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My daughter-n-law was just told that her placenta is aging faster than normal. She is in the beginning of her second trimester...she is not a smoker or drinker. Will this be a problem for her baby. Her doctor did tell her not to be too concerned at this time...the baby was healthy and seemed to be a little larger than normal, so she might be a little further along than originally assumed. If her placenta continues to age, is there anything they can do to reverse this or do to keep the baby safe and nourished.
Sorry to respond so late--your question got shifted down into the "done pile" and I missed it. They are probably seeing evidence of calcium deposits on the placenta. The placenta is designed to function for exactly nine months--then we don't need it any longer. In patients who do smoke, or those with diabetes or high blood pressure, we often see evidence that the placenta is wearing out too soon. When this happens, it can lead to problems with growth of the baby. In your daughter-in-law's case, she seems to have no risk factors, and you mention that the baby is large--so I suspect that this won't be a big problem for them. But if she were my patient, I would probably ultrasound her about every three weeks to watch for growth and be certain that there is plenty of fluid.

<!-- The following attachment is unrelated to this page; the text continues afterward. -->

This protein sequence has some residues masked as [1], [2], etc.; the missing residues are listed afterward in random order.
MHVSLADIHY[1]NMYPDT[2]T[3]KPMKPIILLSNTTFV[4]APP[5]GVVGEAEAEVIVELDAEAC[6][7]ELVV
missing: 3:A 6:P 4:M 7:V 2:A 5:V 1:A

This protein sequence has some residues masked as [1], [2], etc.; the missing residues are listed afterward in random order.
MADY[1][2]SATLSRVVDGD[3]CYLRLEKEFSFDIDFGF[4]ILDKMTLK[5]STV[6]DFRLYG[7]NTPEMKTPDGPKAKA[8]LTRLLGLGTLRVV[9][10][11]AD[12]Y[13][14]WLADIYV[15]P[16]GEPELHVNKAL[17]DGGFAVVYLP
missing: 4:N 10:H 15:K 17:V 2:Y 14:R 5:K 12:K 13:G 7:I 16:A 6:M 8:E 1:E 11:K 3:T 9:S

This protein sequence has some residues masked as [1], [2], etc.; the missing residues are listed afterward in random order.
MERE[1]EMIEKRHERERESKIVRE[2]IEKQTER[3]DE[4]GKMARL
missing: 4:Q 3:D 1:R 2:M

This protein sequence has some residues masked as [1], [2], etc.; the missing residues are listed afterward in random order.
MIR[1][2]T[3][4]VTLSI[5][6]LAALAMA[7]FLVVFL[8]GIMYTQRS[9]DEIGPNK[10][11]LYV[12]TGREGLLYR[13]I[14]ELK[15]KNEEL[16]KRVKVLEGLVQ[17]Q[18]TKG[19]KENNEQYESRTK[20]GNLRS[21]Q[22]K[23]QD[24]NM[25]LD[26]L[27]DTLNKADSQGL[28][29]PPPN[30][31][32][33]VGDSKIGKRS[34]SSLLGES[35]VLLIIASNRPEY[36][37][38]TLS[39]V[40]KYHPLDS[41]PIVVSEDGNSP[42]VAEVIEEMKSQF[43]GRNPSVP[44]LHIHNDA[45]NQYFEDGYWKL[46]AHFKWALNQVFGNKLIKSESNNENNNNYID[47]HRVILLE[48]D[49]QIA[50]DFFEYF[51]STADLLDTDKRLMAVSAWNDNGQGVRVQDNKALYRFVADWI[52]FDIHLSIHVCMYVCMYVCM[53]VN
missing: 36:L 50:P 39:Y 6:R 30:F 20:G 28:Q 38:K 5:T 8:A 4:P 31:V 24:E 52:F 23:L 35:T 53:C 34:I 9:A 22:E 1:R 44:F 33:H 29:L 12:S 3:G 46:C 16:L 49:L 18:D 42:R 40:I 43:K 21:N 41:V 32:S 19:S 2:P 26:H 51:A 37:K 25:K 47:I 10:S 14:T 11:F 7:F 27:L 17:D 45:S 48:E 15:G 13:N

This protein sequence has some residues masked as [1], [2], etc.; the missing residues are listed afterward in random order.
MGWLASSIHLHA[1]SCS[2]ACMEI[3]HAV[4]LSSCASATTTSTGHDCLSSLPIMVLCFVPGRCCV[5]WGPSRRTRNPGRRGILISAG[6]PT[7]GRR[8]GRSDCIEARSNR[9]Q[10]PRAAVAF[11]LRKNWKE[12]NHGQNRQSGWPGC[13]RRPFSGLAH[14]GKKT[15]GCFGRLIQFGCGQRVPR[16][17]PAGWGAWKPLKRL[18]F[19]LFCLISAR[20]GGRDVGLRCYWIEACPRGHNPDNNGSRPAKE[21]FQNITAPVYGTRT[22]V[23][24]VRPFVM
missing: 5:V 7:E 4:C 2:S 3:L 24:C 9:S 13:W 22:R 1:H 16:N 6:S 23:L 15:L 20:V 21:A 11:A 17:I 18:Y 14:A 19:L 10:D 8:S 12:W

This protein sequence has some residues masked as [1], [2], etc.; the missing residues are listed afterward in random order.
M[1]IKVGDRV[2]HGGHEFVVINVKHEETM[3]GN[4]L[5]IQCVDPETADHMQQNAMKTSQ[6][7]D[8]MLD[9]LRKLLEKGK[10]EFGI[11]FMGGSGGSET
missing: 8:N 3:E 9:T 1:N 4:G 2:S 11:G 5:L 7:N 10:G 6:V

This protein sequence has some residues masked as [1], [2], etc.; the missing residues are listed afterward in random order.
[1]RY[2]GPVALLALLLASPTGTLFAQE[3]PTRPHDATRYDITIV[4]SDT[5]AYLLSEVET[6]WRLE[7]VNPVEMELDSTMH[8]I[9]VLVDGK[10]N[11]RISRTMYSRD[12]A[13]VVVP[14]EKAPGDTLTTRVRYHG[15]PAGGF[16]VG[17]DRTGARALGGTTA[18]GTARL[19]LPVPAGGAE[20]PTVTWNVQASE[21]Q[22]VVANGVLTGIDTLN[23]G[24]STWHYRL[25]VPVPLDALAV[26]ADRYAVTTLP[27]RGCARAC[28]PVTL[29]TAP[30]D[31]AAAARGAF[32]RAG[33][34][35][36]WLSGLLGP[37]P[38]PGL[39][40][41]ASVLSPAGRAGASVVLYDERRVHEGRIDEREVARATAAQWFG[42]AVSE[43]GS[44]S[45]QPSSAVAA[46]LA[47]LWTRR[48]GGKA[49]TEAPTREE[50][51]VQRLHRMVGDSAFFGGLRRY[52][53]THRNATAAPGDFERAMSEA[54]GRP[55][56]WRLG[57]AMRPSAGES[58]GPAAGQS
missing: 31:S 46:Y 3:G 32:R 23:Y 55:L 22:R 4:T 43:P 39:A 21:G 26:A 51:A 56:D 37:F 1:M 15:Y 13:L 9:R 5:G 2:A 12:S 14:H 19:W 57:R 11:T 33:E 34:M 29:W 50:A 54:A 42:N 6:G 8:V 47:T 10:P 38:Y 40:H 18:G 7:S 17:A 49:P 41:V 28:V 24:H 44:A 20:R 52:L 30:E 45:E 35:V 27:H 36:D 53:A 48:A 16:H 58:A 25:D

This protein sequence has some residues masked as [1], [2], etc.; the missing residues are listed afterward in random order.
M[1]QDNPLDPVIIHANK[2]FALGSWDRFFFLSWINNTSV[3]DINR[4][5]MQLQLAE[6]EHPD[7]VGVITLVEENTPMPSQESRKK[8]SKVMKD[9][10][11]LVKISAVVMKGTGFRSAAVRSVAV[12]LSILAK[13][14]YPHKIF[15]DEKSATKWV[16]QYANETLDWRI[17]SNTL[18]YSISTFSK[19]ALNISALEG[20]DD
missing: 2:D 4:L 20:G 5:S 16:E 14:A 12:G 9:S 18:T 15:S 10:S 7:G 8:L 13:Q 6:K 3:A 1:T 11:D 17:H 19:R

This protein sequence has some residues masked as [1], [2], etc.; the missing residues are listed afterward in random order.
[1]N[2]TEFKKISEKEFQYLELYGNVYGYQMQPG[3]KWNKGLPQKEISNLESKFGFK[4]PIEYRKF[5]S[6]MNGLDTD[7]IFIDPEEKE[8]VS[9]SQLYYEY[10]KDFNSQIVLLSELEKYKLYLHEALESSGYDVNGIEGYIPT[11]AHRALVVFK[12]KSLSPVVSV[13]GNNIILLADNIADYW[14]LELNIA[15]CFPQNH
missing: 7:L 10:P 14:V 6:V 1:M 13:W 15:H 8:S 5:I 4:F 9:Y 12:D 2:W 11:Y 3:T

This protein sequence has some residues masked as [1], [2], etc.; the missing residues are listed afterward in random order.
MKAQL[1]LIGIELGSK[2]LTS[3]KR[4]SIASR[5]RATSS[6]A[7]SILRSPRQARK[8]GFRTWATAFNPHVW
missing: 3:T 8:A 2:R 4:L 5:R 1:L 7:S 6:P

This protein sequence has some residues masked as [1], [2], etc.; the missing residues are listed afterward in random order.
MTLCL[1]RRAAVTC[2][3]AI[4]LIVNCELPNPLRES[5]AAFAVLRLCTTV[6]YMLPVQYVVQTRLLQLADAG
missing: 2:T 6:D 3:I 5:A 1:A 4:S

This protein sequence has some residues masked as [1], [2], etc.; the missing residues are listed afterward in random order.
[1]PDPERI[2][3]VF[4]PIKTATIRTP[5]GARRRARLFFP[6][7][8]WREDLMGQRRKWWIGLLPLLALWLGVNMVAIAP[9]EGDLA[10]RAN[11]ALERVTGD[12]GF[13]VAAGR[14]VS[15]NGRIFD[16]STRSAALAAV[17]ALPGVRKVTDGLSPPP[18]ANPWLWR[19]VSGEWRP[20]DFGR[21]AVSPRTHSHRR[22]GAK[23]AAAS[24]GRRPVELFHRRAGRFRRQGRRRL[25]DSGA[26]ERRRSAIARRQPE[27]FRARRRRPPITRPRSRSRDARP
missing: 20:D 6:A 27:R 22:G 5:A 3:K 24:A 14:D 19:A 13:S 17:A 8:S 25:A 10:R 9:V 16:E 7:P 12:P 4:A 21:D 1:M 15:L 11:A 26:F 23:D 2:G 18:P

There isn't much she can do about her placenta, except not start smoking or drinking, and perhaps some mild exercise such as swimming which will lower blood pressure and keep blood flowing.
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